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Core Scrum

descriptions and annotations

Scrum roles:
Product Owner (PO):
the one that owns functionality he/she can be the direct customer or a proxy for him (customer can be external or internal) responsible for creating and maintaining the product backlog (create user stories, set priorities)

Scrum team:

people with various skill sets that develop the product (developers, testers, it ops, BAs)

Scrum master:
scrum process facilitator it is NOT a leadership role the buffer between the development team and the rest of the world he/she protects the development team from distractions that prevent them from focusing on their work (impediments, direct outside requests) he/she ensures the scrum rules are closely followed

Product backlog:

this is basically the system's functional design in the shape of user stories it is maintained by the product owner batches of user stories are refined and estimated (roughly) by the team (taken care of by the PO or a proxy e.g. a BA) during small sessions during the sprint. This ensures the clarity of the stories and that the scrum team knows what to expect in the near future bugs should be grouped by functional modules and stories should be created for those modules (this will prevent the sprint to get polluted with bugs that don't seem to fit anywhere)

Sprint backlog:

part of the product backlog that will be delivered for a sprint

Sprint planning:
Part 1:

the PO and the scrum team sit together, detail the user stories and estimate them at a higher level (story points)

Part 2:
the team breaks the user stories into fine grained tasks and estimate them more accurately tasks that belong together will be dealt with according to priority.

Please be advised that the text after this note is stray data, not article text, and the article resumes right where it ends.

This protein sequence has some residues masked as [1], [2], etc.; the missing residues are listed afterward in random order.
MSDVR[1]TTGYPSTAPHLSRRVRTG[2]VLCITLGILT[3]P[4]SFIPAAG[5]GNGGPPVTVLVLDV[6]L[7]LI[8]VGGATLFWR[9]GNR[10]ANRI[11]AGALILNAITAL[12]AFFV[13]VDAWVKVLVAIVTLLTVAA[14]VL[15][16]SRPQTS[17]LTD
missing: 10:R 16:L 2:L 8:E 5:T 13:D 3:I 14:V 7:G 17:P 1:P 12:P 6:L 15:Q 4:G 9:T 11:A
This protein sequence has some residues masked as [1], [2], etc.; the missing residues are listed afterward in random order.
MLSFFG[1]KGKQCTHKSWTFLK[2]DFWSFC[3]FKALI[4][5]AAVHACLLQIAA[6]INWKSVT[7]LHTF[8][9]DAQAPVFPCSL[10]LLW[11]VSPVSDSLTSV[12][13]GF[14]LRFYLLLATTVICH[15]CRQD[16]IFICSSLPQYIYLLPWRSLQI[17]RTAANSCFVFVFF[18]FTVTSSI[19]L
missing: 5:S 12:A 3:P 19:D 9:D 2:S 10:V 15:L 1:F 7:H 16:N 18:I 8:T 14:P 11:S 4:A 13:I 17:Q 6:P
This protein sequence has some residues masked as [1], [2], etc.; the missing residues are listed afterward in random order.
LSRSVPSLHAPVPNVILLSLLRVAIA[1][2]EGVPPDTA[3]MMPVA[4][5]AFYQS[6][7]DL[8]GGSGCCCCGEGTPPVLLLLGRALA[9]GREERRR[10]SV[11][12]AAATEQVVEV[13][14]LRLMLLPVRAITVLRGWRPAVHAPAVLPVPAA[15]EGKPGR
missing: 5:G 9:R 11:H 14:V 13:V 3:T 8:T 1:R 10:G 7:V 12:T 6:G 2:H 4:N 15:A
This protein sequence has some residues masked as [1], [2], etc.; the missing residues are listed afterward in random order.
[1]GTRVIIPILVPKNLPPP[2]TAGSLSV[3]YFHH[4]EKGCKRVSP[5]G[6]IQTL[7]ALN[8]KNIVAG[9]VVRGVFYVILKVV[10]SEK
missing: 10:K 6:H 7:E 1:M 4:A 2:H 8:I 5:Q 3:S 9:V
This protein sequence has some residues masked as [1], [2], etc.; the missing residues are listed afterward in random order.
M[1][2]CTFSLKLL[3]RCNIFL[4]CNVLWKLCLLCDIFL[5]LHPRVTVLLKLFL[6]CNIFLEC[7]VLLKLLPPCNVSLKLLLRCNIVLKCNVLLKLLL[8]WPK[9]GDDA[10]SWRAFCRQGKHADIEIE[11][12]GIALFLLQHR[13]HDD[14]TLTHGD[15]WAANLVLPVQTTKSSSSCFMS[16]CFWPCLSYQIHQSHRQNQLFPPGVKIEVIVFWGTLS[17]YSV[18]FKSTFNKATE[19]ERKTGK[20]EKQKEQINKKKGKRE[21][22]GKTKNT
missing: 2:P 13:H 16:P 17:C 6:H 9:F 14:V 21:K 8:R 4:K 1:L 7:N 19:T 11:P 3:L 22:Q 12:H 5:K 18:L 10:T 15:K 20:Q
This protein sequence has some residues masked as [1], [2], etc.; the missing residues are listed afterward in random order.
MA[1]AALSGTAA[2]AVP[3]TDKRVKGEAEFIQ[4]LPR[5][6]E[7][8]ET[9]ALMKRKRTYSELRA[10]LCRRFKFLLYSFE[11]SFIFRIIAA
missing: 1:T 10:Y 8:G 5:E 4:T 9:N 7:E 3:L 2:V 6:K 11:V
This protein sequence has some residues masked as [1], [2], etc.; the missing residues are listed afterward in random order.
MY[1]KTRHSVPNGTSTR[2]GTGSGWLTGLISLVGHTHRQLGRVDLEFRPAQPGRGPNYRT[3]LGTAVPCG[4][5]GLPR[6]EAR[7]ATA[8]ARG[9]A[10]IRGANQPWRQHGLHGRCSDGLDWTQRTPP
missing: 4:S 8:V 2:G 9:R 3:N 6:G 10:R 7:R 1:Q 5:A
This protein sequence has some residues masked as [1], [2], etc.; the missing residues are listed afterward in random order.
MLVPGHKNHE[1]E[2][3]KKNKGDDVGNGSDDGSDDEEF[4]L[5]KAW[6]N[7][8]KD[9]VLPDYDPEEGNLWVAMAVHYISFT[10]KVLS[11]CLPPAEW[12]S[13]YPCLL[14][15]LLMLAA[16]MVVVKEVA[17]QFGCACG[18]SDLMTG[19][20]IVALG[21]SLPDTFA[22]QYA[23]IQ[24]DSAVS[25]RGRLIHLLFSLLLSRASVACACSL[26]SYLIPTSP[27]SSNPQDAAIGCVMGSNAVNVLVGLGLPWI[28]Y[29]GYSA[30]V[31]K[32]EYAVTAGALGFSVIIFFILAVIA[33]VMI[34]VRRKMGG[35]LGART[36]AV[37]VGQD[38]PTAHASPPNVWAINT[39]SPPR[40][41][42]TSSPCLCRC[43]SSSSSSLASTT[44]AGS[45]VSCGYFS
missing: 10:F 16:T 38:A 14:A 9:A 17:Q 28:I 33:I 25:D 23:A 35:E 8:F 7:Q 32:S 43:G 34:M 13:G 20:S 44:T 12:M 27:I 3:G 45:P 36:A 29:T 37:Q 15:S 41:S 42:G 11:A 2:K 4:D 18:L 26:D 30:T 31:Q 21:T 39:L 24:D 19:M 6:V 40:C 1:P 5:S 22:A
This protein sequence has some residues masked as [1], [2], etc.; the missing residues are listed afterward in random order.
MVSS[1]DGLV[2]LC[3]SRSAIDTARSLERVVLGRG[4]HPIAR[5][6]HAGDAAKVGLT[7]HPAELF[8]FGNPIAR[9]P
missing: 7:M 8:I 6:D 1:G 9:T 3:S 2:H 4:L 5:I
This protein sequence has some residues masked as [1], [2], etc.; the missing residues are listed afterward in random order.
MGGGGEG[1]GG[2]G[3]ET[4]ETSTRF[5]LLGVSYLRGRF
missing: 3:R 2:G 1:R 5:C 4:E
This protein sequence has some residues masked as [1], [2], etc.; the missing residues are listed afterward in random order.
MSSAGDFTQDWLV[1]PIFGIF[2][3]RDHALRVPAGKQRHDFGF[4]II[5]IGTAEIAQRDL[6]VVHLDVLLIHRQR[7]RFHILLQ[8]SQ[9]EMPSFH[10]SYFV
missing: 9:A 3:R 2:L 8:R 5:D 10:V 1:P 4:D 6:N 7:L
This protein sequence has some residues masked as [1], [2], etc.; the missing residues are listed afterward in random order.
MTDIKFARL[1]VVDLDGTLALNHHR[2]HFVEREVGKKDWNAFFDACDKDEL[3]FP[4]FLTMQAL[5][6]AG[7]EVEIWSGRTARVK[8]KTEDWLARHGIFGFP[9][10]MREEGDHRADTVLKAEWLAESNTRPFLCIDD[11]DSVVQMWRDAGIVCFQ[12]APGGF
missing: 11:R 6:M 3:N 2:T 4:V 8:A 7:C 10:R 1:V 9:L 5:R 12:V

Example:
User story: "As a user I want to download my invoice in PDF format" Tasks: 1. Build invoice download GUI 2. Test invoice download

this means the tester will test it as soon as it is built (environment and deployment considerations should be dealt with to facilitate this)

It's a very important part of the process as it sets the sprint's expected result

Sprint rules:
Scrum board:
the scrum master owns the board (nobody else can change anything but logging work time and assigning the story/task to themselves) pick stories/tasks from the board in order of their priority (just pick the next available one from the top down) no additional stories/tasks can be added to the board unless the PO and the scrum master (after consulting with the team) agreed upon it only minor modifications can be made to the sprint's scope (5% max)

Daily stand-up:
1. What have I done yesterday? 2. What I am going to do today? 3. Do I have any impediments? 15 minutes MAX (for the whole team). This will force the speakers to structure their thoughts better. This meeting is mostly about that: focusing your thoughts on your immediate work. You should already know what others are working on from the scrum board and also interact with them outside the daily stand-up. The POs may attend if they want to, but will not speak (dev - PO interaction should happen outside this meeting). For them is like measuring the team's heartbeat.

Impediments:

should be pursued by the scrum master by facilitating the resolution (scrum master should not pressure the impeded person to get the impediment fixed)

The development team will constantly show (or otherwise make available) their work to the POs during the sprint. This will improve the process a lot because very small and frequent changes can be made to the product as it's being built. This will also bring about quite some interaction between the scrum team and the POs (this is at the heart of Agile)

Sprint review (demo):


this should be done by the scrum team for the POs it's a discussion about the achievement of the sprint's scope and a demo of the implemented stories

Sprint retrospective:
1. What did you like? 2. What can we improve? (the "how" will be discovered with during the sprint) It forces the team to get better and better with every sprint

Short reminder of the Manifesto for Agile Software Development: We are uncovering better ways of developing software by doing it and helping others do it. Through this work we have come to value:

Individuals and interactions over processes and tools Working software over comprehensive documentation Customer collaboration over contract negotiation Responding to change over following a plan
That is, while there is value in the items on the right, we value the items on the left more.